English Composition is a writing class and so your grade will be very closely connected to your writing development over the term. Most of your grade will be based on formal writing (papers and blog), though informal writing and discussion will also be significant factors in determining your final grade. You will find this informal writing and class participation to be closely connected to your work on the formal writing.
- 55% of your final grade will be based on your performance on three formal, revised papers and an annotated bibliography, with later papers weighted more heavily than early papers.
- 15% of your final grade will be based on your semester-long blog project. (See Blog Project Criteria)
- 5% of your final grade will be based on a summary of a researched source.
- 10% of your final grade will be based on three animation videos. (See the Introductory Video for some details)
- 15% of your grade will be based on homework and informal writing, on class participation, and on peer review.
Buying used can often save us a good deal of money and so I’m all for used books! But please don’t buy the wrong book or you’ll have some trouble. There are dozens of Hacker books out there and only one is correct for us. Use the ISBN to help you out, especially if you try to buy a book outside of the bookstore!
- Hacker, Diana. A Writer’s Reference. 7th ed. Boston: Bedford/St. Martin’s, 2009. (ISBN: ISBN: 0312601433)
With Hacker, you’re buying a reference that will belong on your bookshelf throughout college. It is an investment. We won’t read Hacker cover to cover. In fact, there is a lot of it that we won’t work with. But it’s a reference for you.
Our other readings will be available through the use of online search tools and through the UNE library.
Marking Your Texts
You need to mark your texts in this class. Engaged, academic readers and writers mark their texts. If you’re afraid to write in your book because of what you learned about “school property” in high school, you need to confront that fear and get over it.
Real readers write on their texts!
Academic Integrity (including Plagiarism)
English Composition is an important introduction to college-level reading and writing. As an emerging college-level writer, you will develop your ability to read responsibly and critically, to work with texts appropriately, and to write in ways that are valued and respected within the community. We will conduct ourselves with integrity by doing our own work, by acting as responsible peers in (and out of) class, and by working with sources in ways appropriate to the academic community of which we are a part. It is understood that we are learning to work within the norms of our community, and so we will work on these matters.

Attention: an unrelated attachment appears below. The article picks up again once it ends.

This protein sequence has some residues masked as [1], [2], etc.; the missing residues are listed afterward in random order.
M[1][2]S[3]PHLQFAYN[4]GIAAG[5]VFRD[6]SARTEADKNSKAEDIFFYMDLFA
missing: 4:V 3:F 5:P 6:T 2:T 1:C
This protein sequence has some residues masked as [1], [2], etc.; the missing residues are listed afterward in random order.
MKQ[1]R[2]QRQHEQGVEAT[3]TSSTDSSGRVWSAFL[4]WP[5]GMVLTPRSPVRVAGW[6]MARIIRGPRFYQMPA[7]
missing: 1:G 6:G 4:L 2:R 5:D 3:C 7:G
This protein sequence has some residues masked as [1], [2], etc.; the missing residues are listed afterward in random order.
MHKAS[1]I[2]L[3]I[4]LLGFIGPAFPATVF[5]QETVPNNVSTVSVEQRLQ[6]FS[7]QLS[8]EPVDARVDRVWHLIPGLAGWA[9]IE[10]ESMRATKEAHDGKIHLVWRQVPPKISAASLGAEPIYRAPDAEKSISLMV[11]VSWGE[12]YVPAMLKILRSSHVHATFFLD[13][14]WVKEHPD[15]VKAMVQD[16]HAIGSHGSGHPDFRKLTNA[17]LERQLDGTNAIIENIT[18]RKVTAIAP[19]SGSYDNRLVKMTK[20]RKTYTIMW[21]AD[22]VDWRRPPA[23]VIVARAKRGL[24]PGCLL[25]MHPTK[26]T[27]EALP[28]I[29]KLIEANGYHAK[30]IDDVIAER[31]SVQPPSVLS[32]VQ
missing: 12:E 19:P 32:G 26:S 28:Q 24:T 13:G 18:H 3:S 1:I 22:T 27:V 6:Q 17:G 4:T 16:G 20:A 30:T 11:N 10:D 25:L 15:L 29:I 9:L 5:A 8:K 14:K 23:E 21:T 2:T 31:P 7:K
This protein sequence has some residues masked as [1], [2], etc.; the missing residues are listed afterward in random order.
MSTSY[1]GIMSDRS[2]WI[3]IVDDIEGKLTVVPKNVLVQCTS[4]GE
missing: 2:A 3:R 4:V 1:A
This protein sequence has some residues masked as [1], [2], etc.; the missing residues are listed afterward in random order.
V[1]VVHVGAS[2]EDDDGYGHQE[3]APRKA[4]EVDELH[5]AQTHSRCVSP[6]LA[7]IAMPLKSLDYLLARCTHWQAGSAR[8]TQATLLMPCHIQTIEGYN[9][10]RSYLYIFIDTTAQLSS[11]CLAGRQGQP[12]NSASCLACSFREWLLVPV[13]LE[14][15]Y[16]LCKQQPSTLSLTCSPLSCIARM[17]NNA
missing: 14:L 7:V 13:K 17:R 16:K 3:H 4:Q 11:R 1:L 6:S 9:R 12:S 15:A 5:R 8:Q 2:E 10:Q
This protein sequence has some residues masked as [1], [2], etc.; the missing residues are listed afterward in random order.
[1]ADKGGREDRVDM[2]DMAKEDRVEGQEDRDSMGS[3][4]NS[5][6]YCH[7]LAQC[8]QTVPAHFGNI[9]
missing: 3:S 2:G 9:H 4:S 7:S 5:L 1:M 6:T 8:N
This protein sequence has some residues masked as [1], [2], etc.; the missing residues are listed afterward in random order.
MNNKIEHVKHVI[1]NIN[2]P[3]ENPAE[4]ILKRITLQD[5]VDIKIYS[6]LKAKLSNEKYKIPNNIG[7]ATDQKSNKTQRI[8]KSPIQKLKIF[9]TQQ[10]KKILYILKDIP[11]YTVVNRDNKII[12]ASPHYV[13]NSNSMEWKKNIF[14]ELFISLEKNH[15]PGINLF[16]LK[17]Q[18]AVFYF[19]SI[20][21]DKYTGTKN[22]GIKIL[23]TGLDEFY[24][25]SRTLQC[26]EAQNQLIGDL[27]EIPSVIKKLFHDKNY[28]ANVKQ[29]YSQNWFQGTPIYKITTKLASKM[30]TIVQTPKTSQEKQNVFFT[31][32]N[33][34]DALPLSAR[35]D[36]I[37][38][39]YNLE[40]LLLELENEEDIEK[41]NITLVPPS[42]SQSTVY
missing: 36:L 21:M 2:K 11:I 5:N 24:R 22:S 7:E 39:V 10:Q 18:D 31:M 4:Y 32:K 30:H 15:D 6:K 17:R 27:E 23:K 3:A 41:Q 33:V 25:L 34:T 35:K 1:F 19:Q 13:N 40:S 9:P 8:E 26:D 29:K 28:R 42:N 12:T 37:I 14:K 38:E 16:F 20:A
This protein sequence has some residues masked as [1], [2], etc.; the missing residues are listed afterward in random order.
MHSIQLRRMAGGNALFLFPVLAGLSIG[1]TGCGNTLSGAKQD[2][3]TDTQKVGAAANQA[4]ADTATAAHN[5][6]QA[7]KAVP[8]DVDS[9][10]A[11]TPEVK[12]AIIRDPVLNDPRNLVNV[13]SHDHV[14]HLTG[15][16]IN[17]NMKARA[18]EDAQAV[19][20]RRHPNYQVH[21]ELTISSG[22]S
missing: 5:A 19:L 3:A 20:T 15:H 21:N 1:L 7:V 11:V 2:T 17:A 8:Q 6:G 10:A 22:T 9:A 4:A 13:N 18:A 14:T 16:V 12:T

Outright failure to acknowledge the sources of your ideas or words will be treated as a violation of academic integrity. As such, you should expect to fail a paper (and, quite possibly, the course) if you use work by someone else (from a student, from the web, or in print) without attribution.
This is true for both our papers and our blogs.
Assorted Rules & Regulations
- I enjoy talking with my students, really. Please arrange to meet with me if you want to talk, or if you are having any trouble with the class. Reach out early!
- Attendance is mandatory, period. Miss more than three classes and expect a reduction in your final grade. (Three absences will certainly cover an illness, emergency, etc.) Miss more than six classes and expect not to pass the course. (Show up more than 10 minutes late and it’s a half absence; show up more than 20 minutes late and you’re absent for the day.)
- Papers should be typed and double-spaced, with 1″ margins. A cover or title page is not required, though each paper should have your name, the date, and a working title.
- Papers are due on the due date. A late final draft will be docked one full letter grade for each day it is late; a late first draft will be docked one half letter grade for each day. First and final drafts that do not meet assigned page minimums will incur a similar penalty.
- Homework (reading questions and other smaller assignments) is due on the due date. Since this work actually advances our class discussions, late homework will not be accepted. You can miss two homework assignments with no penalty. (Since much of this work happens online, you can hand homework in on time even when you’re absent.)
- Place is important. When in class, be in class! I text, browse the web, and multitask as well (or as poorly) as the next person. But I won’t text or do other work during our class; I expect the same from my students.
- We have a “working” schedule. This means that assignments and due dates are subject to change as the class unfolds. I will inform you of any changes as they come up and will update the course schedule online so that we can stay on the same (web)page.